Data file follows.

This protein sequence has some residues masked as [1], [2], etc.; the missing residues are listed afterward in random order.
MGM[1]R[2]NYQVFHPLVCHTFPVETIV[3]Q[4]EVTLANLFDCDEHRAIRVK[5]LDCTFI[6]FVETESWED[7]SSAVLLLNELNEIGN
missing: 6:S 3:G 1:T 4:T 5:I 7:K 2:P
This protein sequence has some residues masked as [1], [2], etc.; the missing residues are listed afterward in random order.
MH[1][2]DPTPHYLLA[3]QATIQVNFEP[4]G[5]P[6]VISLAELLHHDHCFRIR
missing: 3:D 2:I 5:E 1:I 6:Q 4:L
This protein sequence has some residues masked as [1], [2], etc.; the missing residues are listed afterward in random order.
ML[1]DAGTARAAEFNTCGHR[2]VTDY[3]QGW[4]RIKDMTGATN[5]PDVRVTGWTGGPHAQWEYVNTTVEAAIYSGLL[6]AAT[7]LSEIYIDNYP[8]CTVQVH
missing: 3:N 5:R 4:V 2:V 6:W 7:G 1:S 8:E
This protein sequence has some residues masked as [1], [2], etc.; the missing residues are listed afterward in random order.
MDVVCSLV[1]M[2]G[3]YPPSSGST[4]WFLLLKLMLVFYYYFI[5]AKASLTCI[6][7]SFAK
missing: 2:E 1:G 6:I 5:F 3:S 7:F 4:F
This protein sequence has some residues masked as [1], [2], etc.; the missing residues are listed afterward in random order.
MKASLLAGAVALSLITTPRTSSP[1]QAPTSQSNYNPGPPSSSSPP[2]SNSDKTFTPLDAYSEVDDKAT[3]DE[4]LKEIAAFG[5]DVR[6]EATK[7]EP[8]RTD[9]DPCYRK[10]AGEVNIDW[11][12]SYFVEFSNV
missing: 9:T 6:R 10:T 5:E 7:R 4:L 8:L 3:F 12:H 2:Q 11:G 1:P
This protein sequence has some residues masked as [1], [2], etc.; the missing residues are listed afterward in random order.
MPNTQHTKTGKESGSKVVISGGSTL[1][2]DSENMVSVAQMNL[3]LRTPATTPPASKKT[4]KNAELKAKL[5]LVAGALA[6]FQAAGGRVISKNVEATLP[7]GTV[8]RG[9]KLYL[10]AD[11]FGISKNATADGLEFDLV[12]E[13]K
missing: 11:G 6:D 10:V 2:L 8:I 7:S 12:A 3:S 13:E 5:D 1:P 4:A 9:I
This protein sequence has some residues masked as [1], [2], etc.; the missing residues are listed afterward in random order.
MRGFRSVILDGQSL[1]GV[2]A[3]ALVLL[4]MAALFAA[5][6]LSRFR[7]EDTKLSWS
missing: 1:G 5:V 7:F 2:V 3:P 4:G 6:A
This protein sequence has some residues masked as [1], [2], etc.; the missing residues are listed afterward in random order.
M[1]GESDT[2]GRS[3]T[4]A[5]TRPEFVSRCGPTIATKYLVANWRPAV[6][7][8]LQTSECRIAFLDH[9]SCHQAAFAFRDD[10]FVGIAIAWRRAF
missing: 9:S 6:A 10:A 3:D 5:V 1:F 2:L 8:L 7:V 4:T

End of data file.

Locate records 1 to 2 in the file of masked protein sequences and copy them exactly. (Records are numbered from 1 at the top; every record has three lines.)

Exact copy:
This protein sequence has some residues masked as [1], [2], etc.; the missing residues are listed afterward in random order.
MGM[1]R[2]NYQVFHPLVCHTFPVETIV[3]Q[4]EVTLANLFDCDEHRAIRVK[5]LDCTFI[6]FVETESWED[7]SSAVLLLNELNEIGN
missing: 6:S 3:G 1:T 4:T 5:I 7:K 2:P
This protein sequence has some residues masked as [1], [2], etc.; the missing residues are listed afterward in random order.
MH[1][2]DPTPHYLLA[3]QATIQVNFEP[4]G[5]P[6]VISLAELLHHDHCFRIR
missing: 3:D 2:I 5:E 1:I 6:Q 4:L